Dreamgirls and Ophelias

by Pamela Felcher
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dragqueen.jpgI live in West Hollywood, where Halloween is like a national holiday – arrangements for street closures have been made well in advance and people from all over will come watch the flagrant and the flamboyant, the political and the theatrical,  the absurd and the sublime march along Santa Monica Boulevard, from La Cienega to Doheny. Candy is not an integral part of this spectacle and frankly that's the only thing that rankles me about it.

One year, the Wicked Witch of the West wheeled along the Boulevard with an enormous crystal ball that housed terrorized miniatures – Dorothy, Toto, and the other Oz pilgrims were all cowering on the yellow brick road within her bubble. Another year, there were several Menendez brothers, wearing blood covered v-neck sweaters and conservative haircuts. Then another year, there were groups of huddled Titanic musicians playing desperately as their ship was sinking (or, I should say, as the parade was passing them by).
cher.jpgOnce there was a Humpty Dumpty, sitting on his wall. The guy had painted his face white, rimmed his eyes with red liner and painted his lips red; he had glued little tiny arms to his cheeks and put a body sized, cardboard brick wall under his chin. He would walk a few steps, then plant himself, egg resting on wall, still as a chocolate bar. People would approach him cautiously and stare at him. He wouldn't even blink. Creepy, I say. His little hands could have at least held little Hershey's for the curious passersby.

Of course, every year there are the requisite six- foot tall, sherbet wigged, airline hostesses, with their Pez-colored Pan Am bags and uniforms, a la Boeing, Boeing. And who can miss the enormous sequined West Hollywood cheerleaders and their muscular calves, marching like candy canes down the Boulevard. Milkmen and mechanics, cops and cowboys, nuns and priests fill out the crowd, as do Cher, Bette Midler, and the Dreamgirls – all looking like cotton candy confections.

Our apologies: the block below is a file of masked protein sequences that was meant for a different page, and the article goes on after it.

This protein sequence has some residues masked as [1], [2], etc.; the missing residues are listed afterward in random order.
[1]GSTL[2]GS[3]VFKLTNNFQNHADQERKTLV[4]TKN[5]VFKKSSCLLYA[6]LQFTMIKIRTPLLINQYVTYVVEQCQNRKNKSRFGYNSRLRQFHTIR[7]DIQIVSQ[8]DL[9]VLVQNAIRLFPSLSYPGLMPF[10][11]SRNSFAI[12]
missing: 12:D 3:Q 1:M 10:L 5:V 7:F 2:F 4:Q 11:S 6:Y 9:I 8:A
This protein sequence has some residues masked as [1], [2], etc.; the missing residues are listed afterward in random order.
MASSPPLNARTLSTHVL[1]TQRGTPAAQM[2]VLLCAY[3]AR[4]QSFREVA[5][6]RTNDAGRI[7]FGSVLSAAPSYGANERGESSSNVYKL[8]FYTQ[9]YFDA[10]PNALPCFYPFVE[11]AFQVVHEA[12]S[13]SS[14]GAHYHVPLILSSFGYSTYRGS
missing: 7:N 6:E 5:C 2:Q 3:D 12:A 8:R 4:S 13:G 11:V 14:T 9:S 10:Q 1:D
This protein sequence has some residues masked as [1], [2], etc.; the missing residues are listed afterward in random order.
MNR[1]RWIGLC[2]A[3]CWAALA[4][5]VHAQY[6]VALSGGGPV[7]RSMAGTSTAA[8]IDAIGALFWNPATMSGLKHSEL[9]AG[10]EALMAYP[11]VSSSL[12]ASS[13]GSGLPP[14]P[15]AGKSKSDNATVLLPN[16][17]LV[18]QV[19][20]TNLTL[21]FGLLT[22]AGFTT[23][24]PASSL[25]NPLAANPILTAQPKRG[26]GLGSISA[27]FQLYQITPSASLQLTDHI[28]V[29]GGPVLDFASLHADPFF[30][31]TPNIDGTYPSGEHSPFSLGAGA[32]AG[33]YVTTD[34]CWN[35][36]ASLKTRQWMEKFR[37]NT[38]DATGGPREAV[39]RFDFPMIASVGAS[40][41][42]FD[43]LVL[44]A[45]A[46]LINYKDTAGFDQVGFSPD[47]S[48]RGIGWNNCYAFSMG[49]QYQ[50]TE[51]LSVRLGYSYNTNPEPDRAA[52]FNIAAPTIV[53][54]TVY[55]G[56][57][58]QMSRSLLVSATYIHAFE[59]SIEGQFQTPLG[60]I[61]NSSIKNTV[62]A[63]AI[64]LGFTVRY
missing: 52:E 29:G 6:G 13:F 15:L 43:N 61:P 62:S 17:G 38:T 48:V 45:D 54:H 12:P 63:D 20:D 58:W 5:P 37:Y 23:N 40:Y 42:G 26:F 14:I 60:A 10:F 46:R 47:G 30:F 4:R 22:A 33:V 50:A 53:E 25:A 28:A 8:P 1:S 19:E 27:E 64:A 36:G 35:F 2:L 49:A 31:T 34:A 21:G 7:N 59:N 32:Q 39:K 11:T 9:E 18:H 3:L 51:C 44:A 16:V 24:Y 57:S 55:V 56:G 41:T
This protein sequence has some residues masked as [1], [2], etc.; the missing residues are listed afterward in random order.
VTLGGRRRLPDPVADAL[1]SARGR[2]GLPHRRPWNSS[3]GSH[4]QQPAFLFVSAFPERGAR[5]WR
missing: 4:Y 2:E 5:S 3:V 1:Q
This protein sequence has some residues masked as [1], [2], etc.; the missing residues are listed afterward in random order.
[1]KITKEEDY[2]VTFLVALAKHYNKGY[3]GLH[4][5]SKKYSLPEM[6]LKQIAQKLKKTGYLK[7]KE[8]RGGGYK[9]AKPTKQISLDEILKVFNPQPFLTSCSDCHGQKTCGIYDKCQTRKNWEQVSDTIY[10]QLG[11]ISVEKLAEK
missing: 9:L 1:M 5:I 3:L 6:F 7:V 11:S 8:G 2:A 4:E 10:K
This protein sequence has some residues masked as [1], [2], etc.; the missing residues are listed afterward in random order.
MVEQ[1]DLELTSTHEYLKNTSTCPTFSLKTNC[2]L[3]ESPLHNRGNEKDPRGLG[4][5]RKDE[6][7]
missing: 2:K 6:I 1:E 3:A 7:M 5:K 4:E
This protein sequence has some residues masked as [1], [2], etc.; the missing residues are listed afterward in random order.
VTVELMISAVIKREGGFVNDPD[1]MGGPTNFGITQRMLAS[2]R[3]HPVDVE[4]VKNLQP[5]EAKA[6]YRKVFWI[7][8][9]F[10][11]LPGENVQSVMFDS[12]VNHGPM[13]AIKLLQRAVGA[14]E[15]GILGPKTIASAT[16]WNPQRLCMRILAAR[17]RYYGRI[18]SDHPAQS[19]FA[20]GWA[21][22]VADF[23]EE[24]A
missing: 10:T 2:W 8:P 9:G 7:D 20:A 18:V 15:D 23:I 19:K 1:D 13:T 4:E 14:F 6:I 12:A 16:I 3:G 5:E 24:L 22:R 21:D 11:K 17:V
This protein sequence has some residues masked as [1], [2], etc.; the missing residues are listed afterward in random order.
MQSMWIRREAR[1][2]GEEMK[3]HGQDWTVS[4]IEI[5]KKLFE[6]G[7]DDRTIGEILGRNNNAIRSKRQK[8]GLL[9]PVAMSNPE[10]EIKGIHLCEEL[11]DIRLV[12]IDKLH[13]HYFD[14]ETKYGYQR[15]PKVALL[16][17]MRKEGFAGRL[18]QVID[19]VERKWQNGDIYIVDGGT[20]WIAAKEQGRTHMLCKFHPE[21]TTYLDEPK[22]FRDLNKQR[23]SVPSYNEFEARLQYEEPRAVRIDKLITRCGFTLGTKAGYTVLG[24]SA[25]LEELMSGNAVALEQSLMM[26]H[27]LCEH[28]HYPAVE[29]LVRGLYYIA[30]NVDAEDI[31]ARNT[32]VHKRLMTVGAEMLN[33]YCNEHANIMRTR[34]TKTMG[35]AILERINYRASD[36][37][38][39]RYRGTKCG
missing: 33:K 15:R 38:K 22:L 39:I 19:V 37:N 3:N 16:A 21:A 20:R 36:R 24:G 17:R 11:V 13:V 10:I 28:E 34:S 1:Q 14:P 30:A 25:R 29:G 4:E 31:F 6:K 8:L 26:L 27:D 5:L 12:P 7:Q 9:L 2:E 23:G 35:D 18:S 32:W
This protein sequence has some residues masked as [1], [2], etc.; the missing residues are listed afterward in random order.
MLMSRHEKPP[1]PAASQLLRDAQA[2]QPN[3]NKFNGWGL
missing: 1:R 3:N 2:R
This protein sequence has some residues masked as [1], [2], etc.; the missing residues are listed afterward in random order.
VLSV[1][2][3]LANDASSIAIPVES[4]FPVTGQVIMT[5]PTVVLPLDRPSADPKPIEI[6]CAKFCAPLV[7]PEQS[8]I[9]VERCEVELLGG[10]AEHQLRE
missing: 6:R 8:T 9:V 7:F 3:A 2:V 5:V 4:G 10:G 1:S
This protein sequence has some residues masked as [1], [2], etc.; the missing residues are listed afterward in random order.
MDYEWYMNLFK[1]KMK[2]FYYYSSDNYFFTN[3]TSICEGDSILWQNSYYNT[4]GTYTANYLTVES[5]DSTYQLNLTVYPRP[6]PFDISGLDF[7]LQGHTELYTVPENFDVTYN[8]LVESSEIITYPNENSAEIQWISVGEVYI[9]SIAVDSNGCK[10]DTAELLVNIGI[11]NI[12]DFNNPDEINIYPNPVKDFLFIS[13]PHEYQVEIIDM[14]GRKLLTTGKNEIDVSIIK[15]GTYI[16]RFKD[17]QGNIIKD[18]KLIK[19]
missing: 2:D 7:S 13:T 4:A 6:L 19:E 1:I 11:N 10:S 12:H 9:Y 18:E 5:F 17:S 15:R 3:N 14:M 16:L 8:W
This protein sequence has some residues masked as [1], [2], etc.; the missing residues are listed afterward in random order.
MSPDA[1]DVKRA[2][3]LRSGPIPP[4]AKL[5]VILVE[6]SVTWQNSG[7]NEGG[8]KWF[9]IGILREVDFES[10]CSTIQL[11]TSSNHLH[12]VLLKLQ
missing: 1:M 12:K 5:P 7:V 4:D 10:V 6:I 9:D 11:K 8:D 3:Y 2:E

ophelia.jpgWhen the holiday falls on a school day, I get a double dose of parading alter-egos. I teach at a Music Academy, where kids wear costumes almost daily. I offer extra credit to the kids who dress up like the literary figures we are reading. This brings out the inner Hester Prynne and flower-laden Ophelia in some and the outer Hamlet and monstrous Grendel in others. The spectacle of Gatsbys and Daisys and Titanias and Oberons warms this English teacher's heart.  

I suppose every costume, like every symbol in a dream, is a revelation of an inner-self, or maybe it's a reflection of the way we think we are seen, or the way we want to be seen? Well, I am wearing my witch's hat and carrying my broom this Friday, so I'll let my students decide what they are seeing. Whatever they think I am revealing to them, I hope they give me candy.
Pamela Felcher is the English Department Chair at Hamilton High School's Music and Arts Magnet. 

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